Study finds evidence that omega-3 fatty acid-derived molecules can improve chronic inflammation in obesity
July 31, 2019
Long chain omega-3 fatty acids, found in fatty fish and fish oil, are a critical nutrient underrepresented in the typical western diet. For years, researchers have tried to understand how these molecules can be used to improve inflammation associated with obesity.
A new article, published in the featured spot of the August 2019 Journal of Leukocyte Biology, shares the latest findings on why metabolites made from omega-3 fatty acids are deficient in people living with obesity — and what that means for related inflammation.
Temporary inflammation is the body’s response to injury and infection. It signals the immune system to heal damaged tissue and fight off bacteria and viruses. Chronic inflammation, however, causes the destruction of vital tissues and contributes to the development of diabetes.
In people living with obesity, a high-calorie diet can cause fat cells to act as if they are under pathogenic attack, leading to chronic inflammation. Recently, researchers have discovered that metabolites synthesized from omega-3 fatty acids dramatically improve inflammation.
“These metabolites, known as specialized pro-resolving lipid mediators (SPMs) are in clinical development and are even emerging as dietary supplements,” says Raz Shaikh, PhD, associate professor of nutrition at the UNC-Chapel Hill Gillings School of Global Public Health. “Our lab wanted to know more, so we investigated how omega-3-derived SPMs control the production of antibodies made by B cells.”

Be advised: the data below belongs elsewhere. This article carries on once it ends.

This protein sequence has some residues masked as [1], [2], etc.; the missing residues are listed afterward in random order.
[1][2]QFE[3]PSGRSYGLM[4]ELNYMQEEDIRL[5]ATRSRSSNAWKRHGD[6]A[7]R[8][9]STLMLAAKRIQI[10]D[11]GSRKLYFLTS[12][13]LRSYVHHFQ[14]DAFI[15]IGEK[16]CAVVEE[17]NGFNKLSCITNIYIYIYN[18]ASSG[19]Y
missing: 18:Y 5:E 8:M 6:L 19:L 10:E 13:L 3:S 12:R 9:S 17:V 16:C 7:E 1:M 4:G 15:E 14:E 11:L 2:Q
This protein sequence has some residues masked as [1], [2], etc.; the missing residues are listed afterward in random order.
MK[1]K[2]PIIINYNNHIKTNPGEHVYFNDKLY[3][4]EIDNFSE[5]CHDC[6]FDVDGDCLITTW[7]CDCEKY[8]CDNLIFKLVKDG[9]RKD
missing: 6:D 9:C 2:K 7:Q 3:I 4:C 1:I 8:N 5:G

Studying mouse models, the researchers learned that key metabolites made from omega-3s are deficient in obese mice. When the team administered the metabolites back into the mice for just four days, the production of specific antibodies recovered.
“In other words,” says Shaikh, “obesity can impair B cell populations, leading to excessive inflammation due to a loss of SPMs. We now have evidence of a link between omega-3 fatty acid-derived metabolites and a boost to immune function, pointing us toward future research that could ultimately benefit the health of obese populations.”
The researchers notably pointed out that the loss of omega-3 derived SPMs was sex-specific, as female mice and humans were protected from B cell-driven inflammation. Shaikh’s lab team is now pursuing more in-depth studies using mouse models and human tissues.
Contact the Gillings School of Global Public Health communications team at firstname.lastname@example.org.